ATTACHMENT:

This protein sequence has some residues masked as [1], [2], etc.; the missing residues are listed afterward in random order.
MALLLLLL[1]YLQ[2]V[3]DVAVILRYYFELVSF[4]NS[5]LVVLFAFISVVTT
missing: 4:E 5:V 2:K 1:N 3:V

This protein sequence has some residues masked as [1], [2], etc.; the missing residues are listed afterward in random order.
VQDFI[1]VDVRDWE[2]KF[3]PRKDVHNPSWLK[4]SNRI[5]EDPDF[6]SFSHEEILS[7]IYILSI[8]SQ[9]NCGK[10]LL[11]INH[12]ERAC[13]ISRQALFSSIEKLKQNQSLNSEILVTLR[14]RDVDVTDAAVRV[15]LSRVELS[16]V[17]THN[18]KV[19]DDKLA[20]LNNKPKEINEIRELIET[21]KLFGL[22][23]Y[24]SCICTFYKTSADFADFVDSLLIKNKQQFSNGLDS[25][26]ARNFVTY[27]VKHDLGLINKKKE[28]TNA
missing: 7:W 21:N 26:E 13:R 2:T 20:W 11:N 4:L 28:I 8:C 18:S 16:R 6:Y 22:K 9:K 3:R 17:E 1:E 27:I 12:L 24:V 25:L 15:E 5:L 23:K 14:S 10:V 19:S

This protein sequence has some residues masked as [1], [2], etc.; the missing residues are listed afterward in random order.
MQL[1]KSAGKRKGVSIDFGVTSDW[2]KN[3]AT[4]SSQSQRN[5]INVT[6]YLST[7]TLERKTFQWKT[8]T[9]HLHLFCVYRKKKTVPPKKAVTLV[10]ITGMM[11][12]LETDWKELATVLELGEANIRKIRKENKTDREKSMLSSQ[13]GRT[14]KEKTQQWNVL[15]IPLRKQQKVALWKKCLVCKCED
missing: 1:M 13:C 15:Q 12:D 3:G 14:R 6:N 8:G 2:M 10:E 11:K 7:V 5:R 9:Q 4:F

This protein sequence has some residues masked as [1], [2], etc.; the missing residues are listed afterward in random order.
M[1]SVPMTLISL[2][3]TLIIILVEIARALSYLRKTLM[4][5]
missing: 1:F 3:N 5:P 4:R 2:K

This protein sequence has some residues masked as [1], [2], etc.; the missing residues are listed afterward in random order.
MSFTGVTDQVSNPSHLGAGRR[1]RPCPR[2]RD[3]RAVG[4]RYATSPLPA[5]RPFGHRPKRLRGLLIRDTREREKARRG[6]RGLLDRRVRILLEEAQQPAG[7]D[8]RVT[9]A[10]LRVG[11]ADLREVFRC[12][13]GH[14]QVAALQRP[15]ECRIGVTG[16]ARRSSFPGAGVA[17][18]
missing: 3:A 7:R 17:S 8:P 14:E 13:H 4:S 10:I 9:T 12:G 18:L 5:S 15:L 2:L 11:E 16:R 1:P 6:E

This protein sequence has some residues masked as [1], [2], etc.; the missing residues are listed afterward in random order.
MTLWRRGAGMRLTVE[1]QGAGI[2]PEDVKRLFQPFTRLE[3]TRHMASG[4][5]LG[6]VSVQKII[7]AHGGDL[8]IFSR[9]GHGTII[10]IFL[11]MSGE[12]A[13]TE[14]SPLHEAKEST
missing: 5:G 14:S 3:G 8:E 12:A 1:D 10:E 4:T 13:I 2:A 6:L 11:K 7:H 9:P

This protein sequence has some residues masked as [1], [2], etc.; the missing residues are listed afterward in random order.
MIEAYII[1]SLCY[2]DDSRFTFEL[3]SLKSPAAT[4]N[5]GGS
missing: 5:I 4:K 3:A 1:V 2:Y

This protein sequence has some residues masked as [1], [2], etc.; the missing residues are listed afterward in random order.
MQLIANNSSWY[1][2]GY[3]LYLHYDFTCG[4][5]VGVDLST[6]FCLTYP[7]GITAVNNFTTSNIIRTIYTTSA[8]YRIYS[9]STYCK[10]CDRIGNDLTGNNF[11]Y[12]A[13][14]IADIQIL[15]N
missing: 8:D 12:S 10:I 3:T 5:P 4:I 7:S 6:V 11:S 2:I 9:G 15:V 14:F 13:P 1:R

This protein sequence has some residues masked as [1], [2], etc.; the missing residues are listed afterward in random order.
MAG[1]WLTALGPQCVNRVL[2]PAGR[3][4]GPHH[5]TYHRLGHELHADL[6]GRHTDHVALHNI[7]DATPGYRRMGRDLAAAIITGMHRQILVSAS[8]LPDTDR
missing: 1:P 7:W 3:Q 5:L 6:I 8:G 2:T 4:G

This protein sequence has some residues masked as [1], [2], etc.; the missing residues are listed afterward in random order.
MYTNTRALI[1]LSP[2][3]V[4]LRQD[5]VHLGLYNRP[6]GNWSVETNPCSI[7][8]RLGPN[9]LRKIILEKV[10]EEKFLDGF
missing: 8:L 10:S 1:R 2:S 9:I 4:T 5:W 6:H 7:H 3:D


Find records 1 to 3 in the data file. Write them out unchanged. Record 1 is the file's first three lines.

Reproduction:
This protein sequence has some residues masked as [1], [2], etc.; the missing residues are listed afterward in random order.
MALLLLLL[1]YLQ[2]V[3]DVAVILRYYFELVSF[4]NS[5]LVVLFAFISVVTT
missing: 4:E 5:V 2:K 1:N 3:V

This protein sequence has some residues masked as [1], [2], etc.; the missing residues are listed afterward in random order.
VQDFI[1]VDVRDWE[2]KF[3]PRKDVHNPSWLK[4]SNRI[5]EDPDF[6]SFSHEEILS[7]IYILSI[8]SQ[9]NCGK[10]LL[11]INH[12]ERAC[13]ISRQALFSSIEKLKQNQSLNSEILVTLR[14]RDVDVTDAAVRV[15]LSRVELS[16]V[17]THN[18]KV[19]DDKLA[20]LNNKPKEINEIRELIET[21]KLFGL[22][23]Y[24]SCICTFYKTSADFADFVDSLLIKNKQQFSNGLDS[25][26]ARNFVTY[27]VKHDLGLINKKKE[28]TNA
missing: 7:W 21:N 26:E 13:R 2:T 20:W 11:N 4:L 28:I 8:C 18:S 16:R 6:Y 22:K 9:K 3:R 17:E 1:E 27:I 12:L 24:V 25:L 15:E 5:L 23:K 14:S 10:V 19:S

This protein sequence has some residues masked as [1], [2], etc.; the missing residues are listed afterward in random order.
MQL[1]KSAGKRKGVSIDFGVTSDW[2]KN[3]AT[4]SSQSQRN[5]INVT[6]YLST[7]TLERKTFQWKT[8]T[9]HLHLFCVYRKKKTVPPKKAVTLV[10]ITGMM[11][12]LETDWKELATVLELGEANIRKIRKENKTDREKSMLSSQ[13]GRT[14]KEKTQQWNVL[15]IPLRKQQKVALWKKCLVCKCED
missing: 1:M 13:C 15:Q 12:D 3:G 14:R 6:N 8:G 2:M 10:E 11:K 7:V 5:R 9:Q 4:F